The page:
The 1% of Jews in the Islamic world was able to patronize their Hebrew language and donate a lot of their money to their fellow Jews. Even though there was a high population of low income/peasant Jews, Jews were very united with one another and were able to help their fellow Jews that were going through hardship and instability. I know this for a fact because the Jewish upper class donated a lot of money to the libraries in Cordoba and elsewhere to help the unprivileged get the education they need to be just as successful as them. The period 1850 – 1948 we saw a dramatic change in just less than 100 years. During this time we see the creation of the Alliance Israelite Universelle (AIU) that aimed to give Jews equal rights wherever they are, creation of schools, and publicize the treatment of Jews in the Islamic world.

We then saw a shift in Ottoman reforms called the Tanzimat reforms that gave Jews and other non-Muslims the right to be equally as treated as Muslims in the Ottoman Empire. Because the Tanzimat reform was only practiced in Baghdad, all the other cities owned by the Muslims and Jews as the minority were upset that they weren’t treated the same. Therefore, we see a shift in identity. Jews started calling them either Zionists or Arab Nationalists. Over time, the Arab-nationalist Jews were shifting themselves to Zionism and towards 1948 Jews had little to no presence in the Arab world and a lot of their presence was in Israel and the United States. With the help of the unified relationship with each other, Jews are now flourishing in the US and Israel.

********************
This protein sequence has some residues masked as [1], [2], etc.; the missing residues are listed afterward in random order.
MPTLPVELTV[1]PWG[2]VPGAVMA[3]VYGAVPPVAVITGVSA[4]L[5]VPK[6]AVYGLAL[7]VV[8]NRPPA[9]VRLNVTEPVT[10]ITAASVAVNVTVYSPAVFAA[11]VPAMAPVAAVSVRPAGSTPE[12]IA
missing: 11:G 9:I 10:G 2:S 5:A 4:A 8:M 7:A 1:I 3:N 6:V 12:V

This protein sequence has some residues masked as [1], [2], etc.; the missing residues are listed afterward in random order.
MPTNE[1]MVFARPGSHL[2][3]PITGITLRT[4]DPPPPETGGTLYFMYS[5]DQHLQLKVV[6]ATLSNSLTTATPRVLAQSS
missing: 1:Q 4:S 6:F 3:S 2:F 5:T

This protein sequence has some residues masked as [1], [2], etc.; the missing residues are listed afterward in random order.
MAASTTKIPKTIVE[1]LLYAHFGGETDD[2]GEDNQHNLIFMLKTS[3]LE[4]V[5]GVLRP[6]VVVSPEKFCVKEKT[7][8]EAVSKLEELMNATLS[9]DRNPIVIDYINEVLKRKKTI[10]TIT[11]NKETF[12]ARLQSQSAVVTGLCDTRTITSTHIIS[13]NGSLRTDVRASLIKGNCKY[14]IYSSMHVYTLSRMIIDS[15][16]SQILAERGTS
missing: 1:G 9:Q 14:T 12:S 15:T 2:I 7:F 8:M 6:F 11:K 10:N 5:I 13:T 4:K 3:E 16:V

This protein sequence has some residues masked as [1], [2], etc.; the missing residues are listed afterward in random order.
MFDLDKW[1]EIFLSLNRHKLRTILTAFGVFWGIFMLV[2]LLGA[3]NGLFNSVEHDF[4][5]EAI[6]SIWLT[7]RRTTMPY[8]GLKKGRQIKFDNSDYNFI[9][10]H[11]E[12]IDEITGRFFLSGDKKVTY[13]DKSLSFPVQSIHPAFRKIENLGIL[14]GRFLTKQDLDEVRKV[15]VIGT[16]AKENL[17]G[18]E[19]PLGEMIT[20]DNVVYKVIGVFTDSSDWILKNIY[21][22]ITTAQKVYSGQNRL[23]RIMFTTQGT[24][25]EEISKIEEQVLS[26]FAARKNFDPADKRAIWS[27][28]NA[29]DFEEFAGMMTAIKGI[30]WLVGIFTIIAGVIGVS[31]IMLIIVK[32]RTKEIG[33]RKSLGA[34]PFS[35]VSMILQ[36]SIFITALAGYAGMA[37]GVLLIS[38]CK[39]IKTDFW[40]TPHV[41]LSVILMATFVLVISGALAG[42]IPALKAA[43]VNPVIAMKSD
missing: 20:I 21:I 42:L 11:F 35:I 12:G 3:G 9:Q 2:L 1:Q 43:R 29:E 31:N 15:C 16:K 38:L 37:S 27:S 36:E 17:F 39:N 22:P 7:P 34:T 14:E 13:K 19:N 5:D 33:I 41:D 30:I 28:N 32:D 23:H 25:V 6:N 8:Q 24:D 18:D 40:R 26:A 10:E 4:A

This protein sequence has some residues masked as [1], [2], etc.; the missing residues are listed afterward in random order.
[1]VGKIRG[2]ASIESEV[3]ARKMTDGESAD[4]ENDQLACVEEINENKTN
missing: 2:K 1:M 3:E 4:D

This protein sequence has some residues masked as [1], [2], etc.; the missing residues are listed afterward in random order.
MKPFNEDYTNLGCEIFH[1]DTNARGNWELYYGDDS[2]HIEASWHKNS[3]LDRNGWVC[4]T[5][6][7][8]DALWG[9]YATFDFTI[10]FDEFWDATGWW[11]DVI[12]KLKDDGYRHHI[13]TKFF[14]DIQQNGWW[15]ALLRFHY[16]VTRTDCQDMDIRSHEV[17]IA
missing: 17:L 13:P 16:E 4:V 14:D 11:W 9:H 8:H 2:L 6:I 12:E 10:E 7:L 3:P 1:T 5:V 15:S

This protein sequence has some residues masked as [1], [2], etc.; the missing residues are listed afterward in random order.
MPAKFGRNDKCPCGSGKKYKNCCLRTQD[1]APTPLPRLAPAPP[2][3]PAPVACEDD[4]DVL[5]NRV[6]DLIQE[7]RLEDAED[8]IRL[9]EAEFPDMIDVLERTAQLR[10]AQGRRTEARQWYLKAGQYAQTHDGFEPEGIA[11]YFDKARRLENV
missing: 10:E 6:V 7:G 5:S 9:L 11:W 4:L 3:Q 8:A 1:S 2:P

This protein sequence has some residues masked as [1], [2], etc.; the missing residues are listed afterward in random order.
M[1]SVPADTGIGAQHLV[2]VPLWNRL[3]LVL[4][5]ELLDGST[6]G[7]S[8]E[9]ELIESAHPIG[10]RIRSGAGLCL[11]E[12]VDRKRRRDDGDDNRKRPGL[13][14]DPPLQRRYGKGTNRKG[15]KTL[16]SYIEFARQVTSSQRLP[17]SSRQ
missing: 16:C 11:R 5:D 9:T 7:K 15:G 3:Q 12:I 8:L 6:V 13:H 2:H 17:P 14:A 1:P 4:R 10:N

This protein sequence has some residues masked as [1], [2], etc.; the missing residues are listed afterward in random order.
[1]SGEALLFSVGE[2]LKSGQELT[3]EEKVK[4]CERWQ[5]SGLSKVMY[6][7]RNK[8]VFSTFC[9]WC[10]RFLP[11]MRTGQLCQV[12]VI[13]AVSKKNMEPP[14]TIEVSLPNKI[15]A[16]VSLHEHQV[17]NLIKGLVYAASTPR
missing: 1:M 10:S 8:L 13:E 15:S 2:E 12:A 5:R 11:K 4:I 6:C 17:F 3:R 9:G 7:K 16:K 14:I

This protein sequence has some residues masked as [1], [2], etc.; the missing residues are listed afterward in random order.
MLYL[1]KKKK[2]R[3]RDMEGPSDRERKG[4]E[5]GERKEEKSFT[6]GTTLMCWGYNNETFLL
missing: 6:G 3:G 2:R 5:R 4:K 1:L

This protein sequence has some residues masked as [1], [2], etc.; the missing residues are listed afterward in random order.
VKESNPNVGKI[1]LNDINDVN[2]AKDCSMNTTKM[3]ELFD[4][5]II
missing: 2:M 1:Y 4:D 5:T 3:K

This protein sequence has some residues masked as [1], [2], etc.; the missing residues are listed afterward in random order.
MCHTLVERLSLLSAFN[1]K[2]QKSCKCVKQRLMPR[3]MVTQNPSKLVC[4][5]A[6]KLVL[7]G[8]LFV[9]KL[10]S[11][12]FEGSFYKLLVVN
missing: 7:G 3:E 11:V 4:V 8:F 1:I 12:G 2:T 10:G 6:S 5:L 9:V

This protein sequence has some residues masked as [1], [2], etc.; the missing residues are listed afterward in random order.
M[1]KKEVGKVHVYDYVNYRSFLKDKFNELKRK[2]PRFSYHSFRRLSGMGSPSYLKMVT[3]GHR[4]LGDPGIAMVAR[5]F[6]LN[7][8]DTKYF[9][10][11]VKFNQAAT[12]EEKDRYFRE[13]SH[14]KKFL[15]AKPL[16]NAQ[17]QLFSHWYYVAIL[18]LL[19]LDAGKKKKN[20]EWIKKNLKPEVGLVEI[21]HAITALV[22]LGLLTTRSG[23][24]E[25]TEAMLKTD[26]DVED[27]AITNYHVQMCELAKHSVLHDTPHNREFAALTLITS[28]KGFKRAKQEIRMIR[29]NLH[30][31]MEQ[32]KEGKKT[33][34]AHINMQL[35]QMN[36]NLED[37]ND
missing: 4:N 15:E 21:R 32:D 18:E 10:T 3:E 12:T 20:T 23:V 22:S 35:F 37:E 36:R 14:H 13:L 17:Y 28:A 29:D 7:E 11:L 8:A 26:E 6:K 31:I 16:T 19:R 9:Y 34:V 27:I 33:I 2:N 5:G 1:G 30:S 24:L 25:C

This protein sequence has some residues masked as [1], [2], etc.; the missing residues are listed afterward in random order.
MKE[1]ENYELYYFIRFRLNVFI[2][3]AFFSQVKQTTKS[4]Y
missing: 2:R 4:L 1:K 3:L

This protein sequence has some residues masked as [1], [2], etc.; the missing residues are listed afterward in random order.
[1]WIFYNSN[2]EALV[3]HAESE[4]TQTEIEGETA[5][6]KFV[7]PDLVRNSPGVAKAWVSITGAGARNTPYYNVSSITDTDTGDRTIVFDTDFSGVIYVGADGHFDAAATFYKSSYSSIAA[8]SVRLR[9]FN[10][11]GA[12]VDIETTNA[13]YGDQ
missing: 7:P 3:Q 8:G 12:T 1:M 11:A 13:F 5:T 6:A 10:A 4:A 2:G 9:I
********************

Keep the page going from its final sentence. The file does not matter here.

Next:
Works Cited List

  1. Bernard Lewis, The Jews of Islam (1984) Jacques Bigart, The Alliance Israelite Universelle (The American Jewish Committee, 1900) 45-65.
  2. Jane Gerber The Jews of Spain:A History of Sephardic Jews, (Free Press, 1994) 29-57 Marina Rustow In Islamic Lands: Jews and Muslims in the Eastern Islamic World, 75-97

Cite this page

Jewish Attempts to Survive and Thrive in Muslim Societies from 750-1500 and from 1850-1948. (2021, Oct 10). Retrieved from